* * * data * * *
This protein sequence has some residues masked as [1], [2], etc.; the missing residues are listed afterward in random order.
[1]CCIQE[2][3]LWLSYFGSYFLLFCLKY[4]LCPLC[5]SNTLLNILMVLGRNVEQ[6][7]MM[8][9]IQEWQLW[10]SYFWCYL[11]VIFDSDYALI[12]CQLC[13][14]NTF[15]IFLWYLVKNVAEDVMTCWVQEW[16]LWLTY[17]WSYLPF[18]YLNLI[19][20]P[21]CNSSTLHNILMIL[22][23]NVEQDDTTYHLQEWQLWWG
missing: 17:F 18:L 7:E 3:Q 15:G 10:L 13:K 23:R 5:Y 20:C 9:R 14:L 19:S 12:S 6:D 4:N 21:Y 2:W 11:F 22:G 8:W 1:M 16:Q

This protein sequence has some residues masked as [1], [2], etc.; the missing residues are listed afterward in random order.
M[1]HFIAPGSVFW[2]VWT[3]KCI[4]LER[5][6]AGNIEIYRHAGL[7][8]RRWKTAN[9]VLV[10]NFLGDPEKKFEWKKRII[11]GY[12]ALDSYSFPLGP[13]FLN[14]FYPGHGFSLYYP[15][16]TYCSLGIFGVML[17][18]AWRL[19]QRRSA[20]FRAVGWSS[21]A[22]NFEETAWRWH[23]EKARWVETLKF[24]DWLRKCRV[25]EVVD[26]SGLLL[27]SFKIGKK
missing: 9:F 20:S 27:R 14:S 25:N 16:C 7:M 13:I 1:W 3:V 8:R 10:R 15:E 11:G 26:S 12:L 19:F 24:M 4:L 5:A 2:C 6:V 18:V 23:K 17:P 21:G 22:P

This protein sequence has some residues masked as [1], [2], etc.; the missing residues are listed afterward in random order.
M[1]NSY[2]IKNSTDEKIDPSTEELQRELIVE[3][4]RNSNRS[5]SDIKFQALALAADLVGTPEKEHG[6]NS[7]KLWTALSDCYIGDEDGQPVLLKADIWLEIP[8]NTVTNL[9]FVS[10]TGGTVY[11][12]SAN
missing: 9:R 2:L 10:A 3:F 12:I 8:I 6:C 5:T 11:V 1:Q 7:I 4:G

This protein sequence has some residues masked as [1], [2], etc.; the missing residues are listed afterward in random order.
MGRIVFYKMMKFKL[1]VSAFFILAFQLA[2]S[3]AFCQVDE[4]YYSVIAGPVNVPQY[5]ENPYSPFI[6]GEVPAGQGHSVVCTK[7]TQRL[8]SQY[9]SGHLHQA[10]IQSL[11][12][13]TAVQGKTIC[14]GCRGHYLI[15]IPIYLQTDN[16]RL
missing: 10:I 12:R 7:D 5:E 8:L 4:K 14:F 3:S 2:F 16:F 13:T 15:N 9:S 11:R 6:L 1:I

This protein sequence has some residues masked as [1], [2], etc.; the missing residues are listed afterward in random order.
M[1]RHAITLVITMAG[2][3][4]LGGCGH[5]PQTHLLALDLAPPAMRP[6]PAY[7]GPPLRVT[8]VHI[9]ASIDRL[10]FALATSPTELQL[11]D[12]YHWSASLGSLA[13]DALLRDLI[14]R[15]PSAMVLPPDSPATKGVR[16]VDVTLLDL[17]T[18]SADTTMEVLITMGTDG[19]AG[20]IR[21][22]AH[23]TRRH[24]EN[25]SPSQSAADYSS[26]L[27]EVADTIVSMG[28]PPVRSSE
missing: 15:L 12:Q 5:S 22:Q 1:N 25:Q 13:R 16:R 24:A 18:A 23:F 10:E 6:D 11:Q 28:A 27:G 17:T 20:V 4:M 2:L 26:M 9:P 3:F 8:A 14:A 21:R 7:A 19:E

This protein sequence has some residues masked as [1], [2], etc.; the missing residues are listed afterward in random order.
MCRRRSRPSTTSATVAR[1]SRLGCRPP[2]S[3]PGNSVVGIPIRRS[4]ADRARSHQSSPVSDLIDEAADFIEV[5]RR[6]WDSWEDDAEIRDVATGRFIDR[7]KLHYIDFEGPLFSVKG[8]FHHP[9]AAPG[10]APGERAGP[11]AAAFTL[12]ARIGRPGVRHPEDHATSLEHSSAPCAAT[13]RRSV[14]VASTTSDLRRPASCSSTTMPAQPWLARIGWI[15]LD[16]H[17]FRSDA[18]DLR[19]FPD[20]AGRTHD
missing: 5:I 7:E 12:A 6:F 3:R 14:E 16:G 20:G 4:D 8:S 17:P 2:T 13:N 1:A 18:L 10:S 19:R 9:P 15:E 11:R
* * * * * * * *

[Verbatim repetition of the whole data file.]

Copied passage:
This protein sequence has some residues masked as [1], [2], etc.; the missing residues are listed afterward in random order.
[1]CCIQE[2][3]LWLSYFGSYFLLFCLKY[4]LCPLC[5]SNTLLNILMVLGRNVEQ[6][7]MM[8][9]IQEWQLW[10]SYFWCYL[11]VIFDSDYALI[12]CQLC[13][14]NTF[15]IFLWYLVKNVAEDVMTCWVQEW[16]LWLTY[17]WSYLPF[18]YLNLI[19][20]P[21]CNSSTLHNILMIL[22][23]NVEQDDTTYHLQEWQLWWG
missing: 17:F 18:L 7:E 3:Q 15:G 10:L 13:K 23:R 5:Y 20:C 9:R 14:L 19:S 12:S 6:D 4:N 21:Y 2:W 11:F 22:G 8:W 1:M 16:Q

This protein sequence has some residues masked as [1], [2], etc.; the missing residues are listed afterward in random order.
M[1]HFIAPGSVFW[2]VWT[3]KCI[4]LER[5][6]AGNIEIYRHAGL[7][8]RRWKTAN[9]VLV[10]NFLGDPEKKFEWKKRII[11]GY[12]ALDSYSFPLGP[13]FLN[14]FYPGHGFSLYYP[15][16]TYCSLGIFGVML[17][18]AWRL[19]QRRSA[20]FRAVGWSS[21]A[22]NFEETAWRWH[23]EKARWVETLKF[24]DWLRKCRV[25]EVVD[26]SGLLL[27]SFKIGKK
missing: 9:F 20:S 27:R 14:S 25:N 16:C 7:M 13:I 1:W 3:V 8:R 10:R 15:E 11:G 26:S 12:L 19:F 24:M 4:L 5:A 2:C 6:V 18:V 23:K 17:P 21:G 22:P

This protein sequence has some residues masked as [1], [2], etc.; the missing residues are listed afterward in random order.
M[1]NSY[2]IKNSTDEKIDPSTEELQRELIVE[3][4]RNSNRS[5]SDIKFQALALAADLVGTPEKEHG[6]NS[7]KLWTALSDCYIGDEDGQPVLLKADIWLEIP[8]NTVTNL[9]FVS[10]TGGTVY[11][12]SAN
missing: 9:R 2:L 10:A 3:F 12:I 8:I 6:C 5:T 11:V 1:Q 7:I 4:G

This protein sequence has some residues masked as [1], [2], etc.; the missing residues are listed afterward in random order.
MGRIVFYKMMKFKL[1]VSAFFILAFQLA[2]S[3]AFCQVDE[4]YYSVIAGPVNVPQY[5]ENPYSPFI[6]GEVPAGQGHSVVCTK[7]TQRL[8]SQY[9]SGHLHQA[10]IQSL[11][12][13]TAVQGKTIC[14]GCRGHYLI[15]IPIYLQTDN[16]RL
missing: 10:I 12:R 7:D 5:E 8:L 4:K 14:F 3:S 2:F 16:F 13:T 15:N 9:S 11:R 6:L 1:I

This protein sequence has some residues masked as [1], [2], etc.; the missing residues are listed afterward in random order.
M[1]RHAITLVITMAG[2][3][4]LGGCGH[5]PQTHLLALDLAPPAMRP[6]PAY[7]GPPLRVT[8]VHI[9]ASIDRL[10]FALATSPTELQL[11]D[12]YHWSASLGSLA[13]DALLRDLI[14]R[15]PSAMVLPPDSPATKGVR[16]VDVTLLDL[17]T[18]SADTTMEVLITMGTDG[19]AG[20]IR[21][22]AH[23]TRRH[24]EN[25]SPSQSAADYSS[26]L[27]EVADTIVSMG[28]PPVRSSE
missing: 15:L 12:Q 5:S 22:Q 1:N 25:Q 13:R 16:R 24:A 18:A 23:F 10:E 6:D 11:Q 28:A 27:G 17:T 20:V 4:M 2:L 26:M 9:P 3:F 8:A 14:A 21:R 7:A 19:E

This protein sequence has some residues masked as [1], [2], etc.; the missing residues are listed afterward in random order.
MCRRRSRPSTTSATVAR[1]SRLGCRPP[2]S[3]PGNSVVGIPIRRS[4]ADRARSHQSSPVSDLIDEAADFIEV[5]RR[6]WDSWEDDAEIRDVATGRFIDR[7]KLHYIDFEGPLFSVKG[8]FHHP[9]AAPG[10]APGERAGP[11]AAAFTL[12]ARIGRPGVRHPEDHATSLEHSSAPCAAT[13]RRSV[14]VASTTSDLRRPASCSSTTMPAQPWLARIGWI[15]LD[16]H[17]FRSDA[18]DLR[19]FPD[20]AGRTHD
missing: 5:I 7:E 12:A 6:F 3:R 14:E 16:G 20:G 4:D 8:S 17:P 2:T 13:N 1:A 18:L 10:S 19:R 9:P 15:E 11:R